Greedy Sheep Meet a Hungry Tiger.
The City Has Been Outwitted in Itís Real Estate Deal With the Developer of the Montage Hotel Project.
In previous columns, I argued that the Montage hotel project will cause a huge increase in traffic. This week I will address the primary argument of those who favor the project Ė the City is going to make a lot of money.
I agree that if the project is successful, the City will make a lot of money. Itís always nice to think about how much money will be made if the deal is successful.
Itís also important to consider and plan for the possibility that the deal will not be successful. If this happens, then the City could be left with a huge parking structure with 1,000 to1,500 spaces, most of which are empty, a bankrupt hotel and a need to allow further development of the area in order to try to fill the parking. I have seen no guarantees that this cannot happen and it appears to me that the City has failed to cover its downside risk.
Also, itís scary for the City to enter into a perpetual partnership with a private business. Whatís going to happen five or 10 years from now when the Montage says that it needs special consideration in order to stay in business? Will the City be able to afford to say no? Or will the City Council decide to enter into another joint venture to bail out the hotel? Maybe we could eventually have a McDonalds in Roxbury Park or a Wal Mart at the Civic Center?
In my opinion, the City is taking a significant risk. I have been involved in a few real estate deals in my life, and one of the most basic principles is that the allocation of potential rewards depends on the relative bargaining positions of the parties and the allocation of risk.
The deal that the City has made is the kind of deal that might make sense if the other party was taking most of the risk, or if the other side had a vastly superior bargaining position.
First, letís look at what the developer had going into the deal. The developer had eight contiguous lots north of Wilshire, bounded by Beverly Drive on the west and Canon drive on the east. Such lots were zoned for a maximum of three stories.
According to the website of the Los Angeles County Assessor, six of the developerís lots were acquired on August 6, 1997 and the remaining two lots were acquired on September 7, 2001. The current assessed value of the developerís eight lots is almost $15.5 million. Last year, the total property taxes payable on the developerís eight lots was approximately $208,700.
Pretend that you are the owner of these eight parcels. You have over $15 million invested and you are paying $208,000 per year in property taxes. You have been assembling these lots over a fairly long period of time and you are probably paying a lot of interest every year to carry this investment.
If the City knew anything about real estate deals, it might have realized that the developer was not dealing from a position of strength.
Now letís look at what the City has tentatively agreed to contribute to the deal Ė six lots, $36,750,000 of taxpayer dollars, and a zoning variance allowing the developer to build seven stories instead of three.
The basic deal, as outlined on the Cityís website is as follows. The City will provide the developer with $36,750,000 to build underground parking under all fourteen lots. The City will own this parking structure, and the developer will lease most of the parking structure. The City will also continue to own its original six parcels and the retail space that will be built there, but the developer will have the right to build eight condominiums over the retail space. Thus, any future use by the City will be restricted in perpetuity by the ďair rightsĒ of the owners of the eight condos.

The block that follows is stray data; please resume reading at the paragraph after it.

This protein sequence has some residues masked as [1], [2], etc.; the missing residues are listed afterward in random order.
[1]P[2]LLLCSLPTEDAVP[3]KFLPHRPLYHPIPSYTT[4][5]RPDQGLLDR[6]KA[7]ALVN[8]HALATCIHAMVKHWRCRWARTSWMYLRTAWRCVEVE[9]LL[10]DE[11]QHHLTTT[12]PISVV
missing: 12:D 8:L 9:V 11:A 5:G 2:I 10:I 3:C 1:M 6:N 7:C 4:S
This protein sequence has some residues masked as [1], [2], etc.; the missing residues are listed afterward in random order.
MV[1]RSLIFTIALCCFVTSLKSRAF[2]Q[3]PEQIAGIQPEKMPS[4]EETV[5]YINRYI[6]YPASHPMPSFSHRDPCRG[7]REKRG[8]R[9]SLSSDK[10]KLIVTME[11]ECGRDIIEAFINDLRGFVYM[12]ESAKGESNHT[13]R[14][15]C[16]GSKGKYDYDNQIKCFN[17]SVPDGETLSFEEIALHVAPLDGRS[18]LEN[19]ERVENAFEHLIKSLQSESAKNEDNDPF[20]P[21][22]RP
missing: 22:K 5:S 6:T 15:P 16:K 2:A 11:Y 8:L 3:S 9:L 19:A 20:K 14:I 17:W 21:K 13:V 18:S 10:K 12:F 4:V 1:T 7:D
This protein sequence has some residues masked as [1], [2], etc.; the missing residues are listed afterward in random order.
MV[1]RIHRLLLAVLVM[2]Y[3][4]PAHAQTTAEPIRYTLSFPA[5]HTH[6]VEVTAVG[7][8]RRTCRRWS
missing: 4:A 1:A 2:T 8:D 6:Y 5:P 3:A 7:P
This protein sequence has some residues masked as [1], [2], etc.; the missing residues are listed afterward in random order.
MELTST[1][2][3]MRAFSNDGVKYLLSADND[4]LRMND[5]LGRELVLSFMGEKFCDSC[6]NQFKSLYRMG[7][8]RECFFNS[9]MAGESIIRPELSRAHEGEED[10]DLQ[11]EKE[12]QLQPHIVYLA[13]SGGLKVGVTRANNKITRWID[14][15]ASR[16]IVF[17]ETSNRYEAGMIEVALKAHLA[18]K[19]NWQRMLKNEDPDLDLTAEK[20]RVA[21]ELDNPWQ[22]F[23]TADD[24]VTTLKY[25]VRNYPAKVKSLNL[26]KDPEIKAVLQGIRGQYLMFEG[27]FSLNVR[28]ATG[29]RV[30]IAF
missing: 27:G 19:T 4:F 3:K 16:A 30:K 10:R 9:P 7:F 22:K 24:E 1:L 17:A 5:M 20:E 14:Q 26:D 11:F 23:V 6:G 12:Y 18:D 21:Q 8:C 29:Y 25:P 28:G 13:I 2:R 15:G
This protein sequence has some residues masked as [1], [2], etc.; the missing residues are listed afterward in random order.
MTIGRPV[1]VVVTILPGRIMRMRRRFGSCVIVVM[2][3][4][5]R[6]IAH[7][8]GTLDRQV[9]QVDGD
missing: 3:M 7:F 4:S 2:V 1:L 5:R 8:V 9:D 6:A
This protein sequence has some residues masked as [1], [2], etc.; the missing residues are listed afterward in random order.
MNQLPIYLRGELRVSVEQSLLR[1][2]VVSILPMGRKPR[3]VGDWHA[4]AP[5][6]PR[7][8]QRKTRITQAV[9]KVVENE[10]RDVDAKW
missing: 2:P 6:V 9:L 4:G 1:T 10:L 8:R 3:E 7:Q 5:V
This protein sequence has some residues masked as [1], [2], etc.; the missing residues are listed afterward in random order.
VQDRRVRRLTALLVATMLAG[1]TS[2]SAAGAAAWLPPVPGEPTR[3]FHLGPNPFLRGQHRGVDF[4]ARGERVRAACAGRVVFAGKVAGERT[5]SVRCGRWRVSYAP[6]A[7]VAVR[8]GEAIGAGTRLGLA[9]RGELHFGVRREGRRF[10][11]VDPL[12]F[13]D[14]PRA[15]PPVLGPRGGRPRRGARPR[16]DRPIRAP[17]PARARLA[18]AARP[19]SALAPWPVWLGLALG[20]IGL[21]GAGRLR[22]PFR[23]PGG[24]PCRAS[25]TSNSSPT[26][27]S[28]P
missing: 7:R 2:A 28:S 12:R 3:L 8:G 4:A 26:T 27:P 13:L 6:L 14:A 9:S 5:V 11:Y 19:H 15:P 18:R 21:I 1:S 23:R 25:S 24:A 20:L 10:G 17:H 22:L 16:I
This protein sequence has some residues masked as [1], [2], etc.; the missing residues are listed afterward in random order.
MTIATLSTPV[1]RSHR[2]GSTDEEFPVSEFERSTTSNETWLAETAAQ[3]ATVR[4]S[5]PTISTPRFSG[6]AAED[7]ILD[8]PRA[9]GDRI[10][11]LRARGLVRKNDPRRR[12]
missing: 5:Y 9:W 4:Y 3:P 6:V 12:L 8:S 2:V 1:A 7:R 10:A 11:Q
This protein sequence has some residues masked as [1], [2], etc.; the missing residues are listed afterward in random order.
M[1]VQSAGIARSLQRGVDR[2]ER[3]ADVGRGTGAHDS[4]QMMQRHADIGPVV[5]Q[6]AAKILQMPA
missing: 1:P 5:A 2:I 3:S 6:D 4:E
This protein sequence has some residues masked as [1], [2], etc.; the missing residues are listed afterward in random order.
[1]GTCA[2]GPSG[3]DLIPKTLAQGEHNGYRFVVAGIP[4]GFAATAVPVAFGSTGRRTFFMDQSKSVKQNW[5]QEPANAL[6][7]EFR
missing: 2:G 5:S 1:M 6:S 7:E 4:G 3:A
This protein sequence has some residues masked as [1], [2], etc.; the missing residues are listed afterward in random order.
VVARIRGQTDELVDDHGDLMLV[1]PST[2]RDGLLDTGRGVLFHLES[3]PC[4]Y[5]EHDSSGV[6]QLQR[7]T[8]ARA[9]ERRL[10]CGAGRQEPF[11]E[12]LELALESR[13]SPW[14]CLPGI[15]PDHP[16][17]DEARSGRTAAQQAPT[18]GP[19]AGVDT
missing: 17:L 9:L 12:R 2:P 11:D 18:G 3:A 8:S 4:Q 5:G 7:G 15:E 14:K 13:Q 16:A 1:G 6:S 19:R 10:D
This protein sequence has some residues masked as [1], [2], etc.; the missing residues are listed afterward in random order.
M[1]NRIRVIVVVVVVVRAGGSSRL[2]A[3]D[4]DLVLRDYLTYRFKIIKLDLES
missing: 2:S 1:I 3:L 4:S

The City will receive 3% of gross room revenues in the first year after opening, 4% in the second year, and 5% in the third year and thereafter.
The City will be required to contribute its $36,750,000 once the developer has acquired its eight parcels, has arranged for financing and has obtained a construction contract. At that point, the City will be kissing this money goodbye forever, but the developer is agreeing to absorb any cost overruns. Assuming that the developer remains solvent and nothing major goes wrong, this guarantee will be meaningful, but its also possible that the developer could default, in which case the City could be left with a huge mess that it would have to deal with.
The developer has twelve months to meet its financing requirements, but if it fails, it can purchase two extensions of one year apiece from the City for $100,000 per year.
The project is expected to take approximately 36 months to construct, but the Developer will have 60 months after the City coughs up its $36,750,000 to substantially complete the project. If the developer does not substantially complete the project in 60 months, a minimum annual payment to the City will commence, as if the hotel were operating. The minimum payment for the first 12-month period is a minimum of $273,000; $364,000 for the second year and $455,000 for the third year or any year thereafter. Thus, assuming that the developer does not go bankrupt, the City will get back at least $1,092,000 of its $36,750,000. In my opinion, this no more than a fig leaf of protection from a huge downside risk.
If the developer fails to complete the project on time or defaults on its payment obligations, the City can terminate the parking lease, which is required in order to operate the hotel. However, in this scenario, the City could end up with a very expensive and very empty parking structure, and would have to tap into its general fund to repay its borrowing of the $36,750,000.